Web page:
Book of the Week: Batavia, gripping, horrifying, the best read!

Peter FitzSimon’s version of ’Batavia’
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The story of the Batavia must be one of the most fascinating, if horrifying, sailing shipwreck stories of all time.

It combines a tale of derring-do, of sea-faring adventure, mutiny, love, lust, blood-lust, petty fascist dictatorship, criminality, a reign of terror, murders most foul, sexual slavery, natural nobility, survival, retribution, rescue, first contact with native peoples with the unlikely tale of the birth of the world's first corporation, the brutality of colonisation, the battle of good versus evil, the and so much more.


The story is set in 1629, when the pride of the Dutch East India Company, the Batavia, is on its maiden voyage en route from Amsterdam to the Dutch East Indies, laden down with the greatest treasure to leave Holland.

The magnificent ship is already boiling over with a mutinous plot that is just about to break into the open when, just off the coast of Western Australia, it strikes an unseen reef in the middle of the night.

While Commandeur Francisco Pelsaert decides to take the long-boat across 2000 miles of open sea for help, his second-in-command Jeronimus Cornelisz takes over, quickly deciding that 250 people on a small island is unwieldy for the small number of supplies they have.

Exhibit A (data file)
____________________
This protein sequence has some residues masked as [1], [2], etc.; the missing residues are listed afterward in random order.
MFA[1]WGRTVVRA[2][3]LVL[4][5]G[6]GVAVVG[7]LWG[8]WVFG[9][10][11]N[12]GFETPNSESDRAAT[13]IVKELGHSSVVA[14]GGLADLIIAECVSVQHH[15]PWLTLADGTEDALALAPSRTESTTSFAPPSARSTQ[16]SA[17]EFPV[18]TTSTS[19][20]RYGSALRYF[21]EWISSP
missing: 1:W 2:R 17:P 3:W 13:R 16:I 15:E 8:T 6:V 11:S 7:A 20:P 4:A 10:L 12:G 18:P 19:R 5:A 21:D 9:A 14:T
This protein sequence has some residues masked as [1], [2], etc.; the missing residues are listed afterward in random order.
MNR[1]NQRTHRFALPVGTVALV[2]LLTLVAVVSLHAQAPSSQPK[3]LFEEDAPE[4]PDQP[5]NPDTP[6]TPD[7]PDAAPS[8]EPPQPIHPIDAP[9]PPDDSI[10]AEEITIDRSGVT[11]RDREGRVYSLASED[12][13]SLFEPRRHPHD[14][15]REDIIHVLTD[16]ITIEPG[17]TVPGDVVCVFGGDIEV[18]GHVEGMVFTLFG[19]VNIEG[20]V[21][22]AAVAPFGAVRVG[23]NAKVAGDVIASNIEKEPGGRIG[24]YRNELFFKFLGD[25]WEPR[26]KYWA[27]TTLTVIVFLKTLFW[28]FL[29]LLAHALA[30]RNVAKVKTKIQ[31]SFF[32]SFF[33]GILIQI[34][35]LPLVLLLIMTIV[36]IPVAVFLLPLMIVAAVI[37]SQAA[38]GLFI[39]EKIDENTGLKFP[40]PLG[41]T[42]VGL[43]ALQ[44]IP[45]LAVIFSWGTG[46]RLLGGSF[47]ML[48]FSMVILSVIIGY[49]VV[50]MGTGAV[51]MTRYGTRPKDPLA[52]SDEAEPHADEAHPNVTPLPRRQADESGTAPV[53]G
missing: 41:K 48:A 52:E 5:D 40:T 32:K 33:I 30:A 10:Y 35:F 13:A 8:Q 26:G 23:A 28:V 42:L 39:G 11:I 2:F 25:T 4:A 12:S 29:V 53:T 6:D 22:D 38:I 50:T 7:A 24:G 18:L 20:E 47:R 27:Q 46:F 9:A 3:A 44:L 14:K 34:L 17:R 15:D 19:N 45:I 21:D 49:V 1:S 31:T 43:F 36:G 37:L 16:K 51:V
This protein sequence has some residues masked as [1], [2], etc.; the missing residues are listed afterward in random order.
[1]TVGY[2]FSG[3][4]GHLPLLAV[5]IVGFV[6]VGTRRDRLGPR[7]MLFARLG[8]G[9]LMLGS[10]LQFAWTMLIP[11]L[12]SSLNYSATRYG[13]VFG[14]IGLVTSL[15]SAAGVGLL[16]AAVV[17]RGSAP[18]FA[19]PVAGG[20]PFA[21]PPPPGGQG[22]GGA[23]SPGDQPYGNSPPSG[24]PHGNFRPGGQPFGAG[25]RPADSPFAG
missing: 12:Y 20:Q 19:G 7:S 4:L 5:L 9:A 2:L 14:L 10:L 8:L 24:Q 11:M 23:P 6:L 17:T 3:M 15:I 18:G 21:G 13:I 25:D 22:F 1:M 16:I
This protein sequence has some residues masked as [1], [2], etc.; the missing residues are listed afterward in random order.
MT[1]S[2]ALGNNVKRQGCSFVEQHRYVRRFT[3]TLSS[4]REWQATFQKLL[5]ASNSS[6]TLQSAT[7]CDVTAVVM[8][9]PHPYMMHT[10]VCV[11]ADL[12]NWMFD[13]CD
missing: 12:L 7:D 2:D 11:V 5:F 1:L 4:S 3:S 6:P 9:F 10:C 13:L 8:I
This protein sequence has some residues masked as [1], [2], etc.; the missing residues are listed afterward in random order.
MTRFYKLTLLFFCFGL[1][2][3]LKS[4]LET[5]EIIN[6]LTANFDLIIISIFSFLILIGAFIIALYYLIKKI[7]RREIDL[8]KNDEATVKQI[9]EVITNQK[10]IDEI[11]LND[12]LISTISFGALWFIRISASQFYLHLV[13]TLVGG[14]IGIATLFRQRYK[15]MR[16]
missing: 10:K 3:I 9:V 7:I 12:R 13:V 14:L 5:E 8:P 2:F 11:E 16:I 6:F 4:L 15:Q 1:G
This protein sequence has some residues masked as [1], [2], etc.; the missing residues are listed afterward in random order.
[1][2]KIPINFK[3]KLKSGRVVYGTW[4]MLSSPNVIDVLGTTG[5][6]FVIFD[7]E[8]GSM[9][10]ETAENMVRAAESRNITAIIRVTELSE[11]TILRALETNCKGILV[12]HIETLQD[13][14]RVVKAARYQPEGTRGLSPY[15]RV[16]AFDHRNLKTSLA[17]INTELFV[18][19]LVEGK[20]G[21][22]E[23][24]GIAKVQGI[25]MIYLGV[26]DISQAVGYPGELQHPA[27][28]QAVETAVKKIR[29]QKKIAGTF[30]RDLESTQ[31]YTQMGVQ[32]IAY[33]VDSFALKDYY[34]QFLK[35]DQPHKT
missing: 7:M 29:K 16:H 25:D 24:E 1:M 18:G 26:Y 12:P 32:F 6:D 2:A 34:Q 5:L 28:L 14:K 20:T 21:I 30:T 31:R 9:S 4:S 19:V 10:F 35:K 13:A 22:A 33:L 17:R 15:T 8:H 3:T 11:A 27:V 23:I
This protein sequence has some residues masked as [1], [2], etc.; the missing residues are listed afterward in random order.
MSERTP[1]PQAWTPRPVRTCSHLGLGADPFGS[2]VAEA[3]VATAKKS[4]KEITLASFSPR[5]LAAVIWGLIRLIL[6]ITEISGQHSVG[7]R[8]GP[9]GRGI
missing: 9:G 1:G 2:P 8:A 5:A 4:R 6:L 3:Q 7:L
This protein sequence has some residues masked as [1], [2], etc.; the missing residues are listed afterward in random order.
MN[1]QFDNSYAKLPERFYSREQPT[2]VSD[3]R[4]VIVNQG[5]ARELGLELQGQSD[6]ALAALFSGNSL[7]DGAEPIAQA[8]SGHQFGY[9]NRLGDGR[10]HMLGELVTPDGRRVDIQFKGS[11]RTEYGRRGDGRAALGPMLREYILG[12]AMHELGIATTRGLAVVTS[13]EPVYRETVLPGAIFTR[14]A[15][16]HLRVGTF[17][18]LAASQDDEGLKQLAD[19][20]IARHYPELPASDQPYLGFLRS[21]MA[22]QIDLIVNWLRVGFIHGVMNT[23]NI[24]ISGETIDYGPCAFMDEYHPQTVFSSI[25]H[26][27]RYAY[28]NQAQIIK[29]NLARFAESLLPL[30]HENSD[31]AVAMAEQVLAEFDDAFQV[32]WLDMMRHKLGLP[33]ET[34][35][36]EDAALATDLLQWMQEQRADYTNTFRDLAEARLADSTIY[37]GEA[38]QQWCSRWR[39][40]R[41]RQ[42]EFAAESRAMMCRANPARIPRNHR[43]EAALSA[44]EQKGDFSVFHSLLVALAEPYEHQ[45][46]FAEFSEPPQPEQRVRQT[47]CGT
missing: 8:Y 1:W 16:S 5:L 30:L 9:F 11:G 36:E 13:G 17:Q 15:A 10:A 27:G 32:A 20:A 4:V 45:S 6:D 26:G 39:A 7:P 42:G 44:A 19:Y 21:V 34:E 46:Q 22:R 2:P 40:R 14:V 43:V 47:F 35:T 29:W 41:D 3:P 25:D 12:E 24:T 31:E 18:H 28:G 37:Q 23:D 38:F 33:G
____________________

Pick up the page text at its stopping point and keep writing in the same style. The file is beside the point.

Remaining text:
Quietly, he puts forward a plan to 40-odd mutineers how they could save themselves, kill most of the rest and spare only a half-dozen or so women, including his personal fancy, Lucretia Jansz - one of the noted beauties of Holland - to service their sexual needs.

A reign of terror begins, countered only by a previously anonymous soldier Wiebbe Hayes, who begins to gather to him those are prepared to do what it takes to survive...hoping against hope that the Commandeur will soon be coming back to them with the rescue yacht.

It all happened, long ago, and it is for a very good reason that Peter FitzSimons has long maintained that this is 'far and away the greatest story in Australia's history, if not the world's.'

Well, Peter, as the ship was not on its way to Australia, but on its way to the Dutch East Indies, strictly speaking it's not an Australian story at all. But it did happen close to the West Australian coastline, so let us not split straws. This is also not the first book that has been written about the shipwreck of the Batavia, but Peter FitzSimons' captivating style is sure to make it a popular read.

You can easily buy an earlier version of the shocking tale, which has been available for many years, either at your bookstore or online. If the newer Peter FitzSimons version is not available at your local marine book store, you can buy it online by http://www.boatbooks-aust.com.au!clicking_here.